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Flu season is fast approaching as the COVID-19 pandemic continues, leaving employers and health care providers alike worrying how they will differentiate between the two and protect their workforce.
With no coronavirus vaccine available yet, health safety experts hope employers encourage flu vaccines to mitigate the risk of co-infections and to reduce symptoms screening confusion between influenza and coronavirus.
“We know what the challenge is this year and every year for patients, families and health care facilities dealing with influenza and a variety of other respiratory illnesses … on top of the COVID-19 situation,” said Dr. Lisa Maragakis, associate professor of medicine and infectious disease at Johns Hopkins University School of Medicine. “It’s a concern, both from the burden on the health care facilities as well as the potential consequences to patients themselves if they’re at risk for influenza.
Reports of flu and COVID-19 co-infection have been reported in the Southern Hemisphere, and the similar symptoms of the two viruses can make it difficult for health care workers to diagnose and treat, according to Dr. David Zieg, a Denver-based partner and clinical services leader at Mercer LLC, who blogged about the issue Tuesday.
Only 62% of employers are planning to issue special communications to workers about the importance of getting a flu vaccine, which Mercer called “shockingly low considering it’s unclear what co-infections of COVID-19 and influenza might look like” in a statement announcing the results of its latest survey on Tuesday.
Attorney Kevin Troutman, partner in the Houston office of Fisher Phillips LLP and co-chair of the firm’s national health care practice group, said many of his clients have inquired about encouraging or mandating flu shots, as well as the COVID-19 vaccine, when it becomes available.
While the U.S. Equal Employment Opportunity Commission has stated in the past that employers can require flu shots, the need for vaccines should be job-related, such as those working in health care, Mr. Troutman said.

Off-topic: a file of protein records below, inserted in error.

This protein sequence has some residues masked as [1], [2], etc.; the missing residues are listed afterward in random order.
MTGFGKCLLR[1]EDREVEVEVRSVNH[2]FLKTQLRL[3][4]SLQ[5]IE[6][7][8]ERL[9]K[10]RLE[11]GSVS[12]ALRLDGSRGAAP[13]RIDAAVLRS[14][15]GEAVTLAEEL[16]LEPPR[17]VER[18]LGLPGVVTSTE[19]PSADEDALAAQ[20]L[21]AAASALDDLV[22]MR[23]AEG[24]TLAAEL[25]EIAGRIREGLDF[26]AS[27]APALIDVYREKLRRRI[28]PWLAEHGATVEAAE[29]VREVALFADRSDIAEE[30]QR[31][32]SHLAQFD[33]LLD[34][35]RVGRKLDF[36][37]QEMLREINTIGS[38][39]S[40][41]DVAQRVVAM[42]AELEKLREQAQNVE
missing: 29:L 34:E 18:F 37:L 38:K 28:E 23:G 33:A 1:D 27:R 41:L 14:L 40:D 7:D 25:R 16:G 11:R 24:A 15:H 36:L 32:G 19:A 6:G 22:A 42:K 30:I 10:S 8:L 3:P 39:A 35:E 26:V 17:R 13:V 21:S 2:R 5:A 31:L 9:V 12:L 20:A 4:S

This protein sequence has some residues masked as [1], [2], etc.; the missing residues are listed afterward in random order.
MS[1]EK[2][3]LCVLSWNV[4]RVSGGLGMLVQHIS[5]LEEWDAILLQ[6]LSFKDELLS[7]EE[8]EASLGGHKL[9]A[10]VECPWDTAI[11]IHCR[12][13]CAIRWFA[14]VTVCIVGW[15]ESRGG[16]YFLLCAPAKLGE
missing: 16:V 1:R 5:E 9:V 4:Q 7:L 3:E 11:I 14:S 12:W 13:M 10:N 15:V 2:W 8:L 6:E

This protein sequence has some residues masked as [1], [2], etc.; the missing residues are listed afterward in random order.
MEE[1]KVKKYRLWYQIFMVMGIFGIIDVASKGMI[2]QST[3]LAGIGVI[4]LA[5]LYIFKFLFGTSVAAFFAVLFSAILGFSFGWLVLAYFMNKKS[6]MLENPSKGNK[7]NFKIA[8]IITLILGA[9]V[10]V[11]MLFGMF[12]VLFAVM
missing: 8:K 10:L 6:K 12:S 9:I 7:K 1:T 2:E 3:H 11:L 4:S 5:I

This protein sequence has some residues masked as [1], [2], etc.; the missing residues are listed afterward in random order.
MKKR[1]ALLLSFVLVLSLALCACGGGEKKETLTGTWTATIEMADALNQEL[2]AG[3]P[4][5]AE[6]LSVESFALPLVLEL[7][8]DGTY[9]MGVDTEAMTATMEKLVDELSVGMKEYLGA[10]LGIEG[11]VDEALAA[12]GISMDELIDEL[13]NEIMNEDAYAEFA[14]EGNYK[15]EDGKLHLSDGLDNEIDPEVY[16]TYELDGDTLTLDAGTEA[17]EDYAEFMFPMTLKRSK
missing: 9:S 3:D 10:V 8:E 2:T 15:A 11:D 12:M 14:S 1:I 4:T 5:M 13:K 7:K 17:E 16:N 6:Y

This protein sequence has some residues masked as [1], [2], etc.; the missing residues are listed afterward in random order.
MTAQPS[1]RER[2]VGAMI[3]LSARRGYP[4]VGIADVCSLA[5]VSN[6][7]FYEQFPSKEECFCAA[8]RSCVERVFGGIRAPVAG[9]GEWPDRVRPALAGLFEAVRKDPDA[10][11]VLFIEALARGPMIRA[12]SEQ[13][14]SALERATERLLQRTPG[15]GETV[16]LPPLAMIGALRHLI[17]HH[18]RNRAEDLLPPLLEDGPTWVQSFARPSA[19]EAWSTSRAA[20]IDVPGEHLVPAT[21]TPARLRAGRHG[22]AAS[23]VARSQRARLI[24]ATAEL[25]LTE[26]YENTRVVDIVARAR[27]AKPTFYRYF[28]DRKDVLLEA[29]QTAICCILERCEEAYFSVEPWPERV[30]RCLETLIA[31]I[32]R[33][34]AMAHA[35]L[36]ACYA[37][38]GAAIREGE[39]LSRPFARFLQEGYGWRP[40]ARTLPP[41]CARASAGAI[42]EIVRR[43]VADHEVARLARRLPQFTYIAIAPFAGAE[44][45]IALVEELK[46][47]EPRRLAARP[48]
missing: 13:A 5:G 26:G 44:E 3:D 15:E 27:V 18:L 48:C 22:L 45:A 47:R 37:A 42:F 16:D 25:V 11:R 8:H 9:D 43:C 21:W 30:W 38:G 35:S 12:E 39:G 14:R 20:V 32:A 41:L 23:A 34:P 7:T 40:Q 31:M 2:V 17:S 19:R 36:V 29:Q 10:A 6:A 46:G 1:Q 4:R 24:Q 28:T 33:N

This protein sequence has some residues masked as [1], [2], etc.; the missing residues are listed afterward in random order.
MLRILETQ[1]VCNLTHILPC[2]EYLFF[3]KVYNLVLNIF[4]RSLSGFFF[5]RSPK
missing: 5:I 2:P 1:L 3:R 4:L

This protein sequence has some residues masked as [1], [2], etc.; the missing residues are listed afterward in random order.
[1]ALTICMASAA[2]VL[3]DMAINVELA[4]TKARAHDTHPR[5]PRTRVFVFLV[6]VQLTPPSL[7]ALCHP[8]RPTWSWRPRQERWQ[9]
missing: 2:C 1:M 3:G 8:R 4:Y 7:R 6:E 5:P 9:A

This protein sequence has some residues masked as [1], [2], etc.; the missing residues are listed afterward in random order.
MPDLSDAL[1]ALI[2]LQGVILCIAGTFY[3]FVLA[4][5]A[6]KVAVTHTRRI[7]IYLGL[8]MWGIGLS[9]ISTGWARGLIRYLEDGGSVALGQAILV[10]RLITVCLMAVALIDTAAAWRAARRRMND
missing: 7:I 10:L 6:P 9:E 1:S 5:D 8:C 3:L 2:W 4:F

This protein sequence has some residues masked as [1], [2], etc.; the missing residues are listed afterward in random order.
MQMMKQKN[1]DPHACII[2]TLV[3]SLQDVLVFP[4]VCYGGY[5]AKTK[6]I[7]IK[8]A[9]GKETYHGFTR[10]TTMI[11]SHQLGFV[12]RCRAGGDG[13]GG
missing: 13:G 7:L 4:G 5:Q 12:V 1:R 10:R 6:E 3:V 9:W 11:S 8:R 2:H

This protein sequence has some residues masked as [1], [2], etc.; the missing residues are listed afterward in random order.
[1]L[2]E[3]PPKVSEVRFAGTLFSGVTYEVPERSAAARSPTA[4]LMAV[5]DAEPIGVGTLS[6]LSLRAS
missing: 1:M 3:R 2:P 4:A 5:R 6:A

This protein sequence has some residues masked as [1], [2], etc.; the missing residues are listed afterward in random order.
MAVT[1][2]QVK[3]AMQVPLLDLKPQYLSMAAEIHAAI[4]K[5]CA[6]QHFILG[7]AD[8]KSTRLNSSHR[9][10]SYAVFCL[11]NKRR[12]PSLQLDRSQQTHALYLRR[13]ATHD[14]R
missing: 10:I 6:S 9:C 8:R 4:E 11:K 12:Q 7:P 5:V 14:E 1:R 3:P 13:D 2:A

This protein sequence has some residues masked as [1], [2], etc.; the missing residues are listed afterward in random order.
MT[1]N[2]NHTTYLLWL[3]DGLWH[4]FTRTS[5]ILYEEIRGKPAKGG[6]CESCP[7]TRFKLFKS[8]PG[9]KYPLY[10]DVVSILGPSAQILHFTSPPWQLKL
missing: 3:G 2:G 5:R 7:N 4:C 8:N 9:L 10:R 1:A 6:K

Other industries, however, need to take an assessment of what the risks are of employees contracting the flu, what the workers’ duties are, and whether employees are working in close contact with each other, he said.
“If you require it and you can’t link it to the employee’s job, it’s going to be a harder requirement to enforce,” Mr. Troutman said.
But the flu vaccine is even more important than ever given the challenges of trying to determine whether a worker has flu or coronavirus, said Deborah Roy, Falmouth, Maine-based president of SafeTech Consultants Inc. and president-elect of the American Society of Safety Professionals.
“Although the symptoms are somewhat different, they’re enough alike to be difficult to assess, and right now, since we’re not at a point where COVID testing is quick, easy and accurate, that’s going to be more of a challenge,” she said. “Interestingly enough, we have pretty good experience … in terms of getting out a flu vaccine in a pandemic situation.”
In 2009, as the head of health, safety and wellness at Freeport, Maine-based L.L. Bean Inc., Ms. Roy was tasked with running the retailer’s pandemic response to the H1N1 pandemic. She decided to provide that vaccine free on site to both employees and their adult dependents —a children’s vaccine had not yet become available. The company did not mandate the vaccine, but provided a significant amount of education and created easy, free access to the vaccine, which had a significant impact on vaccination participation, she said.